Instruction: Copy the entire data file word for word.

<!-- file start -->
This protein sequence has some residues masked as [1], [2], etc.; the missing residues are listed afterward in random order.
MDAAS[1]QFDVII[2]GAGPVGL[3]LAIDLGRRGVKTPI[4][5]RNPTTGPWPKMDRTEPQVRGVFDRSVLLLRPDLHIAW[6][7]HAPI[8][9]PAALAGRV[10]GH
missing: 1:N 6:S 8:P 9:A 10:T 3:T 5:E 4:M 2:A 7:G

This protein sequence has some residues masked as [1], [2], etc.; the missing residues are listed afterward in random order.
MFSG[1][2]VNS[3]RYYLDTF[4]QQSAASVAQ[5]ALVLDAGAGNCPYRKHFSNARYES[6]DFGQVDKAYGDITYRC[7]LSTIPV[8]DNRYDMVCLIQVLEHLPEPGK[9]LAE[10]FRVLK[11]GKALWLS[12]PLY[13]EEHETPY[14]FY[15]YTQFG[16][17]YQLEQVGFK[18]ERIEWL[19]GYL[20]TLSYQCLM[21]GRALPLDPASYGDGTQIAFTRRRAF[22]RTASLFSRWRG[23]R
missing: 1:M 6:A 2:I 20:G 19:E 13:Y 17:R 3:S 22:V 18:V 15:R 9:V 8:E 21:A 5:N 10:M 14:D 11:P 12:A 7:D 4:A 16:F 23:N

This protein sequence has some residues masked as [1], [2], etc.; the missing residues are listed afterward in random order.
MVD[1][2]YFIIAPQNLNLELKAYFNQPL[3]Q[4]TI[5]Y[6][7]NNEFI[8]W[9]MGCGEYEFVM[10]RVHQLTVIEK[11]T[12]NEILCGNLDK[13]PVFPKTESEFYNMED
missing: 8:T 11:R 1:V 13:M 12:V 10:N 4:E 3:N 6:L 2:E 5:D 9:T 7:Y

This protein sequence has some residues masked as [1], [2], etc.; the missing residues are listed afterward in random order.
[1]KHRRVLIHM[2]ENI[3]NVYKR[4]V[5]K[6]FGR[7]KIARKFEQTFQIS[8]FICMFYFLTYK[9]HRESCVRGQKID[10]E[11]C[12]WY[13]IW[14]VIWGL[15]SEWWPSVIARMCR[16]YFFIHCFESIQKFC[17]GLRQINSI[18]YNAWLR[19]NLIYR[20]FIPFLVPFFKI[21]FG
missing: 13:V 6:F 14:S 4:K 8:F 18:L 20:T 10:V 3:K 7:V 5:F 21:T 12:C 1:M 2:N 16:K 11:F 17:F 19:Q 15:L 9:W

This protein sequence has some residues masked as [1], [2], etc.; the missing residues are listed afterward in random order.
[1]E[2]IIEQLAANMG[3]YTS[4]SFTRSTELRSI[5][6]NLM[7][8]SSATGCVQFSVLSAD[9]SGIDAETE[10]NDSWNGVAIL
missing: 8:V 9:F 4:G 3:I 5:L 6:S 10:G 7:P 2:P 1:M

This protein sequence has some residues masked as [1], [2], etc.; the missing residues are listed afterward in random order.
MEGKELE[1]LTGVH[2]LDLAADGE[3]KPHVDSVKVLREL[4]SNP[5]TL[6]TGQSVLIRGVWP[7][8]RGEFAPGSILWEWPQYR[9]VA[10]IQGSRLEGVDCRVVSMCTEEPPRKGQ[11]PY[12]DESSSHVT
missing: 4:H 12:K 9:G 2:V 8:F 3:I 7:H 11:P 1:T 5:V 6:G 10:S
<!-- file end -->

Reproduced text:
This protein sequence has some residues masked as [1], [2], etc.; the missing residues are listed afterward in random order.
MDAAS[1]QFDVII[2]GAGPVGL[3]LAIDLGRRGVKTPI[4][5]RNPTTGPWPKMDRTEPQVRGVFDRSVLLLRPDLHIAW[6][7]HAPI[8][9]PAALAGRV[10]GH
missing: 1:N 6:S 8:P 9:A 10:T 3:T 5:E 4:M 2:A 7:G

This protein sequence has some residues masked as [1], [2], etc.; the missing residues are listed afterward in random order.
MFSG[1][2]VNS[3]RYYLDTF[4]QQSAASVAQ[5]ALVLDAGAGNCPYRKHFSNARYES[6]DFGQVDKAYGDITYRC[7]LSTIPV[8]DNRYDMVCLIQVLEHLPEPGK[9]LAE[10]FRVLK[11]GKALWLS[12]PLY[13]EEHETPY[14]FY[15]YTQFG[16][17]YQLEQVGFK[18]ERIEWL[19]GYL[20]TLSYQCLM[21]GRALPLDPASYGDGTQIAFTRRRAF[22]RTASLFSRWRG[23]R
missing: 1:M 6:A 2:I 20:G 19:E 13:Y 17:R 3:S 22:V 18:V 15:R 9:V 8:E 21:A 5:N 10:M 14:D 11:P 12:A 7:D 4:A 16:F 23:N

This protein sequence has some residues masked as [1], [2], etc.; the missing residues are listed afterward in random order.
MVD[1][2]YFIIAPQNLNLELKAYFNQPL[3]Q[4]TI[5]Y[6][7]NNEFI[8]W[9]MGCGEYEFVM[10]RVHQLTVIEK[11]T[12]NEILCGNLDK[13]PVFPKTESEFYNMED
missing: 8:T 11:R 1:V 13:M 12:V 10:N 4:E 3:N 6:L 2:E 5:D 9:T 7:Y

This protein sequence has some residues masked as [1], [2], etc.; the missing residues are listed afterward in random order.
[1]KHRRVLIHM[2]ENI[3]NVYKR[4]V[5]K[6]FGR[7]KIARKFEQTFQIS[8]FICMFYFLTYK[9]HRESCVRGQKID[10]E[11]C[12]WY[13]IW[14]VIWGL[15]SEWWPSVIARMCR[16]YFFIHCFESIQKFC[17]GLRQINSI[18]YNAWLR[19]NLIYR[20]FIPFLVPFFKI[21]FG
missing: 13:V 6:F 14:S 4:K 8:F 18:L 20:T 10:V 3:K 7:V 5:F 21:T 12:C 1:M 2:N 16:K 11:F 17:F 19:Q 15:L 9:W

This protein sequence has some residues masked as [1], [2], etc.; the missing residues are listed afterward in random order.
[1]E[2]IIEQLAANMG[3]YTS[4]SFTRSTELRSI[5][6]NLM[7][8]SSATGCVQFSVLSAD[9]SGIDAETE[10]NDSWNGVAIL
missing: 8:V 9:F 4:G 3:I 5:L 6:S 10:G 7:P 2:P 1:M

This protein sequence has some residues masked as [1], [2], etc.; the missing residues are listed afterward in random order.
MEGKELE[1]LTGVH[2]LDLAADGE[3]KPHVDSVKVLREL[4]SNP[5]TL[6]TGQSVLIRGVWP[7][8]RGEFAPGSILWEWPQYR[9]VA[10]IQGSRLEGVDCRVVSMCTEEPPRKGQ[11]PY[12]DESSSHVT
missing: 4:H 12:K 9:G 2:V 8:F 3:I 7:H 11:P 1:T 5:V 6:G 10:S